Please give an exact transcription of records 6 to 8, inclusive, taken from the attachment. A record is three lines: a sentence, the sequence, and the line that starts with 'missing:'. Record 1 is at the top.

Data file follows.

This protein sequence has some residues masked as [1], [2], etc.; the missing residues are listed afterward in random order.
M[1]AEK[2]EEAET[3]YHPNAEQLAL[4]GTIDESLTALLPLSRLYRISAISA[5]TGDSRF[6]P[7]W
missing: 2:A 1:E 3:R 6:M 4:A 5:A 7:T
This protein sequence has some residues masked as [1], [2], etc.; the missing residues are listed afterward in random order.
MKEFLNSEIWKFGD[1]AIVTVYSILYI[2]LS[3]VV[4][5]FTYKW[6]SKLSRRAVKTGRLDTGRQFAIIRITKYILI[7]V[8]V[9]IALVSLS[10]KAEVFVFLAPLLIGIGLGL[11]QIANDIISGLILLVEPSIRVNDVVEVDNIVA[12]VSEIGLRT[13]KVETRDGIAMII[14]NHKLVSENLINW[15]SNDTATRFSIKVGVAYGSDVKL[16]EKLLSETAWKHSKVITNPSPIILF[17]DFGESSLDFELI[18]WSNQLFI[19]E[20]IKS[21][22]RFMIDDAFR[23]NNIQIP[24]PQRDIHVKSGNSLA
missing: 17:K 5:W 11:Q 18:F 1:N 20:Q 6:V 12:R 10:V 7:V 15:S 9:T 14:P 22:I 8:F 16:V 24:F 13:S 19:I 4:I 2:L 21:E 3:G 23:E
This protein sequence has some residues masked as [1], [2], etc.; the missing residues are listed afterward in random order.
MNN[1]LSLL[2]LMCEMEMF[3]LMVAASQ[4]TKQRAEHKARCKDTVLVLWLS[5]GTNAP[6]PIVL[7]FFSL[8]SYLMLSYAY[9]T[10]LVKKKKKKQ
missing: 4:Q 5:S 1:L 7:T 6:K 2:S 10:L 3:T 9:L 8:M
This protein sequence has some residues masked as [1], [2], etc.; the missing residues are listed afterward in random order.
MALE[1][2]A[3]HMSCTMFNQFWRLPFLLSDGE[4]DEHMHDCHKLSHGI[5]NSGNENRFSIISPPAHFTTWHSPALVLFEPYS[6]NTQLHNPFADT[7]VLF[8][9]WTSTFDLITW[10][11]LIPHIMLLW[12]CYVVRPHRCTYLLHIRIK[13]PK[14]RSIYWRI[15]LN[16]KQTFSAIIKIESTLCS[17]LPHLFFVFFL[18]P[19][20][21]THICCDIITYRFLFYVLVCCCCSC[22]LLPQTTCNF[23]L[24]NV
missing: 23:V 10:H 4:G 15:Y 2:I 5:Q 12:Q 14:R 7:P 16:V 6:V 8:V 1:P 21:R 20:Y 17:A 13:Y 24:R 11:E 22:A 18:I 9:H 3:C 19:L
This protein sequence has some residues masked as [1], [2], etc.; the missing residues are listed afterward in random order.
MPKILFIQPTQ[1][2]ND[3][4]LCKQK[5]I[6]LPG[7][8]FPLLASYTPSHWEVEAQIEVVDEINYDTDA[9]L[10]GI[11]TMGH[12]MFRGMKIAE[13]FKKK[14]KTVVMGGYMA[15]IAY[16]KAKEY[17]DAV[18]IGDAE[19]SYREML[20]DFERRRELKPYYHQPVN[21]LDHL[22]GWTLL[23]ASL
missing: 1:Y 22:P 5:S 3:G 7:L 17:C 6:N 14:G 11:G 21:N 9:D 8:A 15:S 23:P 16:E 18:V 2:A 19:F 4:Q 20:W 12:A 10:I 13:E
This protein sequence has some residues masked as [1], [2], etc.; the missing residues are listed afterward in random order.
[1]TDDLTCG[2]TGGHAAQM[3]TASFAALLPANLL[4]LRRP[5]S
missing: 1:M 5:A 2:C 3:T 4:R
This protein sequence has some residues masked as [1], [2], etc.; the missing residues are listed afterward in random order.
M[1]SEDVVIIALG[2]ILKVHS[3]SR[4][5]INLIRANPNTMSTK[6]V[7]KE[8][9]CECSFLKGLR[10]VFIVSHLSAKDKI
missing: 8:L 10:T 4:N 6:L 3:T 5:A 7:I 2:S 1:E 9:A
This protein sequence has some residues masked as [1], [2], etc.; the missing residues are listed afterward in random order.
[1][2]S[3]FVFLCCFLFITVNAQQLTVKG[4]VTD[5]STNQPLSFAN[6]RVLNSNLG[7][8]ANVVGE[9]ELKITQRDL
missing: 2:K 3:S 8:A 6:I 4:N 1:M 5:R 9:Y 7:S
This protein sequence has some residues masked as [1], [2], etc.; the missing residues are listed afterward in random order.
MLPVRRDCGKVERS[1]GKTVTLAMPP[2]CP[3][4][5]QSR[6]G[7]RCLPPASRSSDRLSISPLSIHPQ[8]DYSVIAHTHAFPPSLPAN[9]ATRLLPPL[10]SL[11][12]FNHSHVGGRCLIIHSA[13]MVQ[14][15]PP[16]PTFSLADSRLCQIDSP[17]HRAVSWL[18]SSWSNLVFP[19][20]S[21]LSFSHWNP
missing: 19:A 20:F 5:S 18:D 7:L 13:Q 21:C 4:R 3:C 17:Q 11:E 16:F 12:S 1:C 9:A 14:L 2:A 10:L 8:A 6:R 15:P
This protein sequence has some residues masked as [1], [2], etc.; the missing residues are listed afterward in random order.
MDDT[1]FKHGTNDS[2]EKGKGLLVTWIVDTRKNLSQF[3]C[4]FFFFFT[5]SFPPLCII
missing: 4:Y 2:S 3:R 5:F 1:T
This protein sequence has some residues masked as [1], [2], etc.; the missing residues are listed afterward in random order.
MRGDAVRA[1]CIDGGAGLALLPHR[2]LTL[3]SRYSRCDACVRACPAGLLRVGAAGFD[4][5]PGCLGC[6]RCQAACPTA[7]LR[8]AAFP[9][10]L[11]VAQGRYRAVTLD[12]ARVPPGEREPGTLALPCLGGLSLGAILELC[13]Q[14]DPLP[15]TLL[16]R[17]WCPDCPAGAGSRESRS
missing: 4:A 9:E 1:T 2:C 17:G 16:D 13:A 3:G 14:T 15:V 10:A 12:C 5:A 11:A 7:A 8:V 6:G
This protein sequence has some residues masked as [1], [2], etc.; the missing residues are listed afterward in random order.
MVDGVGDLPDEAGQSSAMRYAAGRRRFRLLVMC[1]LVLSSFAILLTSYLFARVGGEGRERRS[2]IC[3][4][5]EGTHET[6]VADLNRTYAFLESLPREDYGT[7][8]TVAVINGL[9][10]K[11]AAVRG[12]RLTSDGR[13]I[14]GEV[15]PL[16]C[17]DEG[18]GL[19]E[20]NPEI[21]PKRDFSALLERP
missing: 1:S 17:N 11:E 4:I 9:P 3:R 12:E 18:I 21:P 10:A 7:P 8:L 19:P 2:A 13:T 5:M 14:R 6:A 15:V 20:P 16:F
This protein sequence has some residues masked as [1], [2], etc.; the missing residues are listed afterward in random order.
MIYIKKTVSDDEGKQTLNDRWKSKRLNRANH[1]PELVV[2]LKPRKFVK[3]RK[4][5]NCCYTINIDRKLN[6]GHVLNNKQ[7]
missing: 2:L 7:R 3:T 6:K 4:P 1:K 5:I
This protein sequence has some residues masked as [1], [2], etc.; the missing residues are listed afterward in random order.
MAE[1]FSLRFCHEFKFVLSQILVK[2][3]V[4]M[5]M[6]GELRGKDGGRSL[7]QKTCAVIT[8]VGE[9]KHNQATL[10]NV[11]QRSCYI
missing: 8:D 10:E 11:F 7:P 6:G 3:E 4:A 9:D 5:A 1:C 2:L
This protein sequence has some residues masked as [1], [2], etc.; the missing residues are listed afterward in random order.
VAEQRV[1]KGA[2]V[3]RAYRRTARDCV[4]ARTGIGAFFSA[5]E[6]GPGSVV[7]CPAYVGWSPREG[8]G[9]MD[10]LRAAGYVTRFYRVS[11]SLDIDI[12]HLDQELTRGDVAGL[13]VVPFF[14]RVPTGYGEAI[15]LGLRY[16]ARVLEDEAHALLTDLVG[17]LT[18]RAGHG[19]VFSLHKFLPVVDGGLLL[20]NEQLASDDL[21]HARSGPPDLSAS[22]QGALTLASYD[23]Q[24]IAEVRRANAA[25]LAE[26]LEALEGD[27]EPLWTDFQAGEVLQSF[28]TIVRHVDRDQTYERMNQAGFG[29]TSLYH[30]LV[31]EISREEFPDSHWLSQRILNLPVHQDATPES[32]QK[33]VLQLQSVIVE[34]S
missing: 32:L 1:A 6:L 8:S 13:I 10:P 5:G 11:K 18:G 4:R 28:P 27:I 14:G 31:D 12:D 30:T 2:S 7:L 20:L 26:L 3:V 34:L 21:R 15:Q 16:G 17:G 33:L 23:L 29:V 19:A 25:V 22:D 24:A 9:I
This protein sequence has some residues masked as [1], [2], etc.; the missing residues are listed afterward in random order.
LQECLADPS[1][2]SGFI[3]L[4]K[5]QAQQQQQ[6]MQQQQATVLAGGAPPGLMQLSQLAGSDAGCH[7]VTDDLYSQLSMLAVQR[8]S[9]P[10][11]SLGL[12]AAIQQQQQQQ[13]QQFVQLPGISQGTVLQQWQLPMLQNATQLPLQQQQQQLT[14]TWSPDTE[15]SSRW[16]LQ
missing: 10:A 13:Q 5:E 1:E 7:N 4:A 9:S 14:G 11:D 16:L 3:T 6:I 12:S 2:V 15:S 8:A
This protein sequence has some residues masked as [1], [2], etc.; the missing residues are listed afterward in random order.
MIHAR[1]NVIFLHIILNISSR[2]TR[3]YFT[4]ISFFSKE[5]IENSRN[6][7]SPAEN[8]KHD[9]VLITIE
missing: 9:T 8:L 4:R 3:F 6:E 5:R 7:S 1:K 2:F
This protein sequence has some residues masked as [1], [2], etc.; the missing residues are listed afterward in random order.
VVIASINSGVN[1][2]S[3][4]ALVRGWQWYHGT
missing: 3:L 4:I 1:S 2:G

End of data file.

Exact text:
This protein sequence has some residues masked as [1], [2], etc.; the missing residues are listed afterward in random order.
[1]TDDLTCG[2]TGGHAAQM[3]TASFAALLPANLL[4]LRRP[5]S
missing: 1:M 5:A 2:C 3:T 4:R
This protein sequence has some residues masked as [1], [2], etc.; the missing residues are listed afterward in random order.
M[1]SEDVVIIALG[2]ILKVHS[3]SR[4][5]INLIRANPNTMSTK[6]V[7]KE[8][9]CECSFLKGLR[10]VFIVSHLSAKDKI
missing: 8:L 10:T 4:N 6:L 3:T 5:A 7:I 2:S 1:E 9:A
This protein sequence has some residues masked as [1], [2], etc.; the missing residues are listed afterward in random order.
[1][2]S[3]FVFLCCFLFITVNAQQLTVKG[4]VTD[5]STNQPLSFAN[6]RVLNSNLG[7][8]ANVVGE[9]ELKITQRDL
missing: 2:K 3:S 8:A 6:I 4:N 1:M 5:R 9:Y 7:S